Book formatting is a cumbersome process, and bleed is just one part of that important book publishing process.
Bleed is a printing term that is used to describe a part of your document that has images or elements that touch the edge of the page, extending beyond the trim edge and leaving no white margin. When a document has bleed, it must be printed on a larger sheet of paper and then trimmed down.
If you are looking to have any images or background colors in your book run all the way to the edge of the page, your document must include bleed.
Bleed extends your full page images and background colors 1/8th of an inch beyond your trim measurement. When things are commercially printed, they are printed on a larger sheet, and trimmed down to size. If you try and trim along the line where the print meets the unprinted area, you end up with a “flash” of the unprinted white sheet. Including bleed removes this white flash from your finished trimmed sheet.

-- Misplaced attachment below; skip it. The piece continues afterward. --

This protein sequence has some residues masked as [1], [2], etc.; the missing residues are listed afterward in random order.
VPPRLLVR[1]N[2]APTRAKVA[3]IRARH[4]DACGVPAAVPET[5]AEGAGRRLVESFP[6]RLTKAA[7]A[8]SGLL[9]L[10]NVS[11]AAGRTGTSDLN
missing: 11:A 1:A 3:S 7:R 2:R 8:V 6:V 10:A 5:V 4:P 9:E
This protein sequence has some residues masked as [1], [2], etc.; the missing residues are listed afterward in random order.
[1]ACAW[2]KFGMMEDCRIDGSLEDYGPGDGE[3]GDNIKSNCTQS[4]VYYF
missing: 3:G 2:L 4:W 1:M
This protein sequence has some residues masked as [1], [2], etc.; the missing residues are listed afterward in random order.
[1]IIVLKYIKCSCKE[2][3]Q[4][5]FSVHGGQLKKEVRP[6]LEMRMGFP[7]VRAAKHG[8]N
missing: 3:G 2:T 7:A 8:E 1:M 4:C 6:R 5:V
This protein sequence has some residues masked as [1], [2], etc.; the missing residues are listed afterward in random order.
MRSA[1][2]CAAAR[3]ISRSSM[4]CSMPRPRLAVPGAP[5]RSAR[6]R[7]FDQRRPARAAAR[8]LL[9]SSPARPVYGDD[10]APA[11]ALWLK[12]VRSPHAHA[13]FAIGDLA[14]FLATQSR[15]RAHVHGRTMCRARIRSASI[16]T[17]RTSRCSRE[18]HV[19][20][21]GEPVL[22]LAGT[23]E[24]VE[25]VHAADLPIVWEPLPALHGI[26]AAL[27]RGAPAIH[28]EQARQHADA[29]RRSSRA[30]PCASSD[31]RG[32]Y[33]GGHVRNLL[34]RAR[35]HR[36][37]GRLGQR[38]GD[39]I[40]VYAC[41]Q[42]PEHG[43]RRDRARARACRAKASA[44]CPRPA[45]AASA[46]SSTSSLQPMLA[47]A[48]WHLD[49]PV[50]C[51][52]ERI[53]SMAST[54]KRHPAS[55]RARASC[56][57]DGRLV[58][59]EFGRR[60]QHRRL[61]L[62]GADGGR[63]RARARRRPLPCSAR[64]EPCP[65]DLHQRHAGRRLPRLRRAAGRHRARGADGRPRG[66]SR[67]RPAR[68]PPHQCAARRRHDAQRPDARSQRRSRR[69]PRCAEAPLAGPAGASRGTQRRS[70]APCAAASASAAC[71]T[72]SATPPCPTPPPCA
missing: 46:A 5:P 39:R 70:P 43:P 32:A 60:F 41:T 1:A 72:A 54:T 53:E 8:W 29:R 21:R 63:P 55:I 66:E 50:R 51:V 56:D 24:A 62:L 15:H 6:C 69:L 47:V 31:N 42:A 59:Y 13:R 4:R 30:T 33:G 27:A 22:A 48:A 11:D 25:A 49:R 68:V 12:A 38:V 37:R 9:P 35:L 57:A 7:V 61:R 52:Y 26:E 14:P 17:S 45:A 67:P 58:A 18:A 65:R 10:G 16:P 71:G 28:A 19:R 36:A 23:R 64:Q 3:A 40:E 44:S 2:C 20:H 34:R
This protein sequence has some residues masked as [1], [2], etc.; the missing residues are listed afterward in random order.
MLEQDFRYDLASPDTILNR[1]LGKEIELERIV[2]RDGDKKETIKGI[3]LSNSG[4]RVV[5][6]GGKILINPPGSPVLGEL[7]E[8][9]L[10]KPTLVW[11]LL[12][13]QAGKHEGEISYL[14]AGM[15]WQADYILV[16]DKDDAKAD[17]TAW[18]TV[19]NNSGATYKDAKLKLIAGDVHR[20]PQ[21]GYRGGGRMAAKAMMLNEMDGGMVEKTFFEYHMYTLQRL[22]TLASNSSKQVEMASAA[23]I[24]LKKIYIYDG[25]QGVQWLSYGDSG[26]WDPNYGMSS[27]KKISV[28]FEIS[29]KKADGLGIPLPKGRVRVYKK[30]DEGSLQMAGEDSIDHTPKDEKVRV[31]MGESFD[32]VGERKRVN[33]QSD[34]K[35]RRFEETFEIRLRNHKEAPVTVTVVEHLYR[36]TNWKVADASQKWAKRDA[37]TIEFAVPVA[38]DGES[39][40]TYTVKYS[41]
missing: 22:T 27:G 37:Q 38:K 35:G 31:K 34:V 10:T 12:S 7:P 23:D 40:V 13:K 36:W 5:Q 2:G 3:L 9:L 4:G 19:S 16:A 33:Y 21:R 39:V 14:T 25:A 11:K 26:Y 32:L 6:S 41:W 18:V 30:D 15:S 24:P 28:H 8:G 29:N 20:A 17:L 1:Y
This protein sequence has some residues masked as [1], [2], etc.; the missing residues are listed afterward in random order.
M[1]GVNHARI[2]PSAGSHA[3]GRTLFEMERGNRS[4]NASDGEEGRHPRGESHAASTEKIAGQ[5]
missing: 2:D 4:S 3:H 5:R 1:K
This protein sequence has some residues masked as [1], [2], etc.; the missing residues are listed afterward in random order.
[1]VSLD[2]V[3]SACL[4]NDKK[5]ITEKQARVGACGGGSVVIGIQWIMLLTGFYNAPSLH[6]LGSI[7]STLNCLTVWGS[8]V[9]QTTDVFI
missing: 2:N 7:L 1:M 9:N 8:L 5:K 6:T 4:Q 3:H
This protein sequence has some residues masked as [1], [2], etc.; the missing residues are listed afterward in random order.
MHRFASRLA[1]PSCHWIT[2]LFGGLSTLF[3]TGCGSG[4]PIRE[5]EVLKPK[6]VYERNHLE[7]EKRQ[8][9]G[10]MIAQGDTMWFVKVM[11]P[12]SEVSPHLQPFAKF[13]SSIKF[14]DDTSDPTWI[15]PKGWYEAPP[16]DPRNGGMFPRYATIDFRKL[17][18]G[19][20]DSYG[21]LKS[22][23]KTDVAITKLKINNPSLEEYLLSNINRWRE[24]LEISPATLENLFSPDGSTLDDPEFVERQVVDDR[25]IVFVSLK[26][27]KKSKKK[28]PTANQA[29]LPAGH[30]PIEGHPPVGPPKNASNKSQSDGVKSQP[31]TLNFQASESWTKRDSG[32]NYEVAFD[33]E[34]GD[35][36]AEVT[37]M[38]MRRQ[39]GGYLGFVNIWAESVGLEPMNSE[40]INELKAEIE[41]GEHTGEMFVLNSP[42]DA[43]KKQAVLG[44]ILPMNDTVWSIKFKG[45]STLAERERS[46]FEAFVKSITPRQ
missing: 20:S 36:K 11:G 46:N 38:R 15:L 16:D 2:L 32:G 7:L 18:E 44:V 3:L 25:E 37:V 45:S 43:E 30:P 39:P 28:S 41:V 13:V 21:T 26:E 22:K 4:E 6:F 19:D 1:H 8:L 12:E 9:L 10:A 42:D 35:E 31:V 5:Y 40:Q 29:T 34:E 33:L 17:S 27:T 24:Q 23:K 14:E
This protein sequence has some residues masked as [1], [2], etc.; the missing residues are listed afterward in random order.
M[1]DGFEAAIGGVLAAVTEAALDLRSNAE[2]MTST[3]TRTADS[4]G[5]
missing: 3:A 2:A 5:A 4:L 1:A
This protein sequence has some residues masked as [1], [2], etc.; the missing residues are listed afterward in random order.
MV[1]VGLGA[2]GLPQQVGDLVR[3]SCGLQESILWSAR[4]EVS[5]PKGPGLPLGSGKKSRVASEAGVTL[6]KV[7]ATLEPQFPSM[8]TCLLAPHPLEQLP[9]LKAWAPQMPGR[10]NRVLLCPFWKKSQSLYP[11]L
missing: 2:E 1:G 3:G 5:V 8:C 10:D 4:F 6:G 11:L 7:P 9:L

Bleed is accommodated in all of the BookBaby template files we have on our site, including the Word templates.
A quick, and easy, way to see if your files have bleed is to check the page size in your PDF. If the pages are .25” larger than the trim size, then you have bleed. If the pages are exactly the trim size, they do not have bleed.
If your files do not contain any elements that are supposed to go to the edge of the trimmed page (text only books, or intended unprinted borders around any images), then it is not crucial for you to include bleed on the content of your book. You will just notice that your proof does not display properly.
If you had bleed in your layout, you may have not included it when exporting your PDF. When you are exporting from InDesign, make sure to check “use document bleed settings” in the PDF export options and that should correct the issue.
Looking for other book printing tips? Check out our free guides!